After several years of record growth, Lamborghini, like most automakers, is struggling in a tough economy. Sales are down 30% so far in 2009, and the Raging Bull even laid off factory workers for seven weeks in an effort to keep down inventories. Chief Executive Stephan Winkelmann told Reuters that he expects the sales slump to continue through 2010, saying that the "crisis is very deep."
Winkelmann points out that sales are down over 40% in the US (Lamborghini's top market), and the company's waiting list has dropped from one year to six months. Lamborghini's struggles closely mirror problems with the economy at large; areas that have been hit by investment banking and real estate woes aren't in the market for Italian supercars.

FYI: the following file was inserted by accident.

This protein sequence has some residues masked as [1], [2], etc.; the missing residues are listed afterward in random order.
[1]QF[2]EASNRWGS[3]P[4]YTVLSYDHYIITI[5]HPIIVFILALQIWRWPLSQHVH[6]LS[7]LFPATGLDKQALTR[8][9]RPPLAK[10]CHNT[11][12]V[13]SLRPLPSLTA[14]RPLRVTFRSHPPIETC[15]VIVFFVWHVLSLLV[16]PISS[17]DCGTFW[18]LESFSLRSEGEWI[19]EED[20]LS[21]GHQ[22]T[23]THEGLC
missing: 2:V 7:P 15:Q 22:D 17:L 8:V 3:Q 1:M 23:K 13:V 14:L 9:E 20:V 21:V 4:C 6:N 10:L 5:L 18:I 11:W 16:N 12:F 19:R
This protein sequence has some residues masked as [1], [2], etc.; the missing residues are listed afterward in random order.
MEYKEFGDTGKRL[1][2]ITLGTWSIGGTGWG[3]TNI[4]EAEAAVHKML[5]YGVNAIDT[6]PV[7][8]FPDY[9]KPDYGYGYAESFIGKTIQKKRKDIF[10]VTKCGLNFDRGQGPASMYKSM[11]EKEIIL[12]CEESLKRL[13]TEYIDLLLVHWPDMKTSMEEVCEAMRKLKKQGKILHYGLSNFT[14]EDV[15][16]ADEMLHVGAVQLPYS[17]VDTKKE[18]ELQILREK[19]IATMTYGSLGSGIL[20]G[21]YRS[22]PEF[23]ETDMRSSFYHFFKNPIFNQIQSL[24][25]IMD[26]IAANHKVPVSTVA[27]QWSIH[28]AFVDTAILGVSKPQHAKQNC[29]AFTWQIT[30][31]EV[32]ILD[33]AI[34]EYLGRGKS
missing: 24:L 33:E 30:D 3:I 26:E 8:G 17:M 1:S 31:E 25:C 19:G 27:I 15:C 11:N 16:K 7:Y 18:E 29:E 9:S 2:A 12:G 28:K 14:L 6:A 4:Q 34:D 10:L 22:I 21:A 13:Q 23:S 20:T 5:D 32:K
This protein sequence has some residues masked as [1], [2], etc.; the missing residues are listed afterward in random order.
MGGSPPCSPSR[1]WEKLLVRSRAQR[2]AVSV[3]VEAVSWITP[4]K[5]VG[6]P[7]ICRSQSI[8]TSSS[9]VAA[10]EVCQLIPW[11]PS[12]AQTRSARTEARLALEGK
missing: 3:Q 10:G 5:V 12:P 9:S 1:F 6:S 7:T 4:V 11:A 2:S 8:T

Regardless of the dim forecast for the next 18 months, Winkelmann is still bullish when it comes to profits. The company cleared 60 million euros in 2008 ($84 million in US funds) and the Italian automaker expects to remain in the black even if sales take a 40% plunge. And the world renown luxury exotic automaker will have to stay solvent while vastly improving its carbon footprint. Lamborghini plans to reduce CO2 emissions coming from its vehicles by 35% in six years.